And most doctors are worthless. If the issue isn't glaring them in the face they don't see it. I had an MRI, X-Rays, nerve tests, you name it. They didn't see anything but I tried to get another due to the fact that my NECK WAS SOOO SWOLLEN and sometimes that can press a fracture together making it invisible to the machines, nope they won't hear me out. It is still inflamed, sore and swollen making my face/neck/arm numb and burning at the same time. Stupid people won't LISTEN. I've cried, screamed, pleaded for help. Still get... "sucks to be you." MORONS.
I wore 4inch loaded high heels for the first time in two years to a COC banquet. My husband told me to quit limping because it looked like I was intoxicated! I had hardly drank much, but was about too because the pain was so bad! LOL!

Have you tried gabapentin (sp) for nerve pain? It doesn't have the addictive properties and helped a bit. Unfortunately it made my panic attacks worse and I had to quit taking it. I do take something to help my anxiety before I ride, which helps me stay "loose" in the saddle, only 1/2 a pill but it makes a world of difference! That and ginsing, heck why not. I'm hoping it'll at least have a placebo effect.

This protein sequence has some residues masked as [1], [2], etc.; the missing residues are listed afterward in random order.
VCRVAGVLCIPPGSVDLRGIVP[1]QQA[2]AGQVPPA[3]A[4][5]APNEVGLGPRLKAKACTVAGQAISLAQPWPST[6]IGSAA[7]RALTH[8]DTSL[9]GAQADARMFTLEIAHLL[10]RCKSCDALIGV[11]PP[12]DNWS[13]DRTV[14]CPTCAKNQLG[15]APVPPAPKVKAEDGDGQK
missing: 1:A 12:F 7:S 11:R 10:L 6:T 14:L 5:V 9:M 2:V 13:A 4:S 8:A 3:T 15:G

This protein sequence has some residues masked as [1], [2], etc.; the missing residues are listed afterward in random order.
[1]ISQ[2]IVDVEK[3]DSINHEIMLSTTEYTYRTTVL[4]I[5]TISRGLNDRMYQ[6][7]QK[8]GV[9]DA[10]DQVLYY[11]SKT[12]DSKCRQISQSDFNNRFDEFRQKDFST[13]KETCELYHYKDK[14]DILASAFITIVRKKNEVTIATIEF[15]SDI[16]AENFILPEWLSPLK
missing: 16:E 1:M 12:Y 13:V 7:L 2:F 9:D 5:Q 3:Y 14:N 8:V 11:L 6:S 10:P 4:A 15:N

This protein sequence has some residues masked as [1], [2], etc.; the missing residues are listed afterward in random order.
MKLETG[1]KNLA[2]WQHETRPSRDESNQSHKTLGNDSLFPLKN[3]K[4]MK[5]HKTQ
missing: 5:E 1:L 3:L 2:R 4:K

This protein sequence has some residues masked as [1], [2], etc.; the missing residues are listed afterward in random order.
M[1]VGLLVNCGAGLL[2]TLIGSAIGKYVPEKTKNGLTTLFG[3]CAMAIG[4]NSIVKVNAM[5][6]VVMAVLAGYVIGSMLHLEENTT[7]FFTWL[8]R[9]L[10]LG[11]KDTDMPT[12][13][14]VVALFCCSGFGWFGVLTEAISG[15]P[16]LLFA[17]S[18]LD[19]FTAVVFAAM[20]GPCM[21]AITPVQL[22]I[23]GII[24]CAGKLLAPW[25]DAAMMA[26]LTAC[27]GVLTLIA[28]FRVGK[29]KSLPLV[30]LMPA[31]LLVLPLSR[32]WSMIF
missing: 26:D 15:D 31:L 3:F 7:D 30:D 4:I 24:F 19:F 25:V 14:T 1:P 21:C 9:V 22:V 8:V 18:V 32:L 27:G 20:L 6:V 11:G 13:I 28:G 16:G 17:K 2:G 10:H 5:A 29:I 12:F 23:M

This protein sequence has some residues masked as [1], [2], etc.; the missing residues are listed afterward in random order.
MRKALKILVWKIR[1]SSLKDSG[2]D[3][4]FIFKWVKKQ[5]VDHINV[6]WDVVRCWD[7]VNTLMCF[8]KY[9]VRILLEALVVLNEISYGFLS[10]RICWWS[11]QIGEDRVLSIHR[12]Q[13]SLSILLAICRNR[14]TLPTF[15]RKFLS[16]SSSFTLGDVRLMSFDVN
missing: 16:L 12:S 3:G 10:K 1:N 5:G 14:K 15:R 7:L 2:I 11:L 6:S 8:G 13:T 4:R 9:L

You can get a lot further with a ladder than you can with crutches!!
What do you mean what do I mean?
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post #13 of 14 Old 02-11-2012, 07:32 PM
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Originally Posted by Allison Finch View Post
I have a student who is recovering from an accident that gave her severe head injuries. As a result, she has memory lapses, and equilibrium problems. Before I took her on, she had another instructor. One time, she had balance problems and fell from her horse. She shattered her pelvis requiring a year away from her five horses.

She has recovered, mostly, from her pelvic injury and wanted to take lessons. Several instructors turned her down. One of my students told her about me and she asked my help to get her back on a horse. I understand that she has to "rebuild" the mental pathways that control her balance and abilities to ride. I took her on.

She has to go very slowly and do tons of movement repetitions to rebuild her "pathways". Sometimes the slow progress is frustrating to her, knowing the dressage she was able to do before the accidents. BUT, slow is what it takes.